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Financial Implications of the SaaS Business Model
By Todd Gardner, CEO, SaaS Capital
The Software as a Service (SaaS) market is growing rapidly in response to a variety of macro-market trends. Although the rapid growth of SaaS offers an exciting time for entrepreneurs and established software vendors, the SaaS model also poses significant business challenges – not the least of which is cash flow. The good news for SaaS vendors is that the very financial elements that make SaaS companies require more capital are the qualities that make them good borrowers. This article discusses how the pay-as-you-go, subscription model is driving aspiring SaaS players to pursue funding alternatives to support their business operations.
The Software as a Service (SaaS) market is growing rapidly in response to a variety of macro-market trends. These drivers are encouraging organizations of all sizes to consider and adopt a widening array of SaaS alternatives to traditional on-premise software applications.
Although the rapid growth of SaaS offers an exciting time for entrepreneurs and established software vendors, the SaaS model also poses significant business challenges – not the least of which is cash flow.
Pay Me Now or Pay Me Later
One of the largest challenges of the SaaS model is obviously payment terms. Getting paid monthly or quarterly versus getting paid one very large check up front is the major driver of the need for more cash to fund operations. Even getting the first year’s payments all in advance is still significantly less cash than the perpetual model. The chart below shows, assuming the same selling cost, the dramatic difference in cumulative cash burn based on when the software company gets paid. This leads to a cash flow squeeze, as cash coming in significantly trails bookings. Bottom line, a SaaS company can take 50 – 70% more capital to grow than a perpetual license model company.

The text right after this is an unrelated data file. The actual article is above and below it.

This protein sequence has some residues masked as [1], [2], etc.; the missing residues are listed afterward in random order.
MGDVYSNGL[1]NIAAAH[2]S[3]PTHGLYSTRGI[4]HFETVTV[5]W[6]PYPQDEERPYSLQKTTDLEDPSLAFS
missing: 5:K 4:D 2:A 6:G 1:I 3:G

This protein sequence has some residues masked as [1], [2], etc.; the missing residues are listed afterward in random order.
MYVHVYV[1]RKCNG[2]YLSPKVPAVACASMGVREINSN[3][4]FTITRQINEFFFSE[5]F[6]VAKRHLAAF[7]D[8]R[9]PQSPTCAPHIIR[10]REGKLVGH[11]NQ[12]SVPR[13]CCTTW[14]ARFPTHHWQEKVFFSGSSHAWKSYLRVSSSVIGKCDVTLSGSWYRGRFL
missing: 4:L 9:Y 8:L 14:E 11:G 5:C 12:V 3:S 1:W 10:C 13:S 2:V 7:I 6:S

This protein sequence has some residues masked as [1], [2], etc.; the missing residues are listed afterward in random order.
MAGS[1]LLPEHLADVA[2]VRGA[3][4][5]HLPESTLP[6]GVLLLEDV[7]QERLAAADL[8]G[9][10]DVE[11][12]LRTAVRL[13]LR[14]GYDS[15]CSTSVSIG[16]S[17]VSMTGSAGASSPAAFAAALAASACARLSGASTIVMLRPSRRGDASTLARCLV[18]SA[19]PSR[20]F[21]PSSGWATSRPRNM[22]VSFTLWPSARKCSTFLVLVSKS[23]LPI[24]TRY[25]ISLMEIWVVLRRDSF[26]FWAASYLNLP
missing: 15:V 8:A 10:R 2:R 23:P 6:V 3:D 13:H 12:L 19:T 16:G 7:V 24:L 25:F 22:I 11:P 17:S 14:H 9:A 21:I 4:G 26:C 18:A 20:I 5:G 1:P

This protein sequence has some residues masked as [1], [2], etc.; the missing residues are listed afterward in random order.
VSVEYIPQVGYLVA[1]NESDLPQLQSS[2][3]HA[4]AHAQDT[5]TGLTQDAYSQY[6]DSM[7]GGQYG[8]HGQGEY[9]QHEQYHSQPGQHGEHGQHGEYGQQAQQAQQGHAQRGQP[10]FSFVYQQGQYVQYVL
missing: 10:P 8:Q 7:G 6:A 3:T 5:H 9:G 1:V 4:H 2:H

The Costs of Capital for SaaS vs. Perpetual License Software Companies
Cumulative Cash Burn
Sales and Marketing Costs
While many of the enabling technologies and services for SaaS are relatively inexpensive compared with the large investments required to build and support legacy applications, the costs of acquiring and supporting SaaS customers is significant – particularly as a percent of revenues. A review of SaaS company IPO filings shows that large amounts of investment in operations (sales, marketing, hosting and professional services) were required to launch SaaS companies – sometimes at a rate of 2x revenues. For example, NetSuite Inc.’s recent Securities and Exchange Commission (SEC) filing for its Initial Public Offering (IPO) clearly shows the large sales and marketing costs for acquiring SaaS customers. The filing showed that NetSuite generated $17.7 million in revenue in 2004, $36.4 million in 2005, and $67.2 million in 2006. However, its sales and marketing costs surpassed revenues in 2004 and 2005, equaling $27 million in 2004 and $39.2 million in 2005. It wasn’t until 2006 when NetSuite was able to spend ‘just’ 53% of revenue on sales and marketing. SuccessFactors has also submitted SEC papers for an IPO that show the company spent $32.3 million – 99% of revenues – on sales and marketing.